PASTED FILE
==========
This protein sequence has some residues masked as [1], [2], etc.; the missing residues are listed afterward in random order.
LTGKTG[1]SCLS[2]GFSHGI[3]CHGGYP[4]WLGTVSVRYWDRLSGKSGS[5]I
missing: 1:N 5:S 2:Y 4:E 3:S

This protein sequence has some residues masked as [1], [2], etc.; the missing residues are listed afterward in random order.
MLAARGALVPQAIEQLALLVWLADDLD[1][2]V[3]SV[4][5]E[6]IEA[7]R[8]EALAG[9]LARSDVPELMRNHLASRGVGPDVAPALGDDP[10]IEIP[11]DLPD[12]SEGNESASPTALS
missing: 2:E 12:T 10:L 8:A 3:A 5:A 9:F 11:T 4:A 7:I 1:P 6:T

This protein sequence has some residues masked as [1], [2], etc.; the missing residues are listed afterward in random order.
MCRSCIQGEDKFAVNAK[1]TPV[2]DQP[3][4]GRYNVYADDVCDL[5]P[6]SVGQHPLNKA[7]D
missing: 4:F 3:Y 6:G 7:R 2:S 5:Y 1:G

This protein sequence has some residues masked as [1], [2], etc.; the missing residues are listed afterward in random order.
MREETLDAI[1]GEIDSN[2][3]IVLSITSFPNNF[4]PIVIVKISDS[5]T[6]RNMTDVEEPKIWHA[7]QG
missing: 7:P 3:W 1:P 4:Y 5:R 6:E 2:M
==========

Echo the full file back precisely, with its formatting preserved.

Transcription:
This protein sequence has some residues masked as [1], [2], etc.; the missing residues are listed afterward in random order.
LTGKTG[1]SCLS[2]GFSHGI[3]CHGGYP[4]WLGTVSVRYWDRLSGKSGS[5]I
missing: 1:N 5:S 2:Y 4:E 3:S

This protein sequence has some residues masked as [1], [2], etc.; the missing residues are listed afterward in random order.
MLAARGALVPQAIEQLALLVWLADDLD[1][2]V[3]SV[4][5]E[6]IEA[7]R[8]EALAG[9]LARSDVPELMRNHLASRGVGPDVAPALGDDP[10]IEIP[11]DLPD[12]SEGNESASPTALS
missing: 2:E 12:T 10:L 8:A 3:A 5:A 9:F 11:T 4:A 7:I 1:P 6:T

This protein sequence has some residues masked as [1], [2], etc.; the missing residues are listed afterward in random order.
MCRSCIQGEDKFAVNAK[1]TPV[2]DQP[3][4]GRYNVYADDVCDL[5]P[6]SVGQHPLNKA[7]D
missing: 4:F 3:Y 6:G 7:R 2:S 5:Y 1:G

This protein sequence has some residues masked as [1], [2], etc.; the missing residues are listed afterward in random order.
MREETLDAI[1]GEIDSN[2][3]IVLSITSFPNNF[4]PIVIVKISDS[5]T[6]RNMTDVEEPKIWHA[7]QG
missing: 7:P 3:W 1:P 4:Y 5:R 6:E 2:M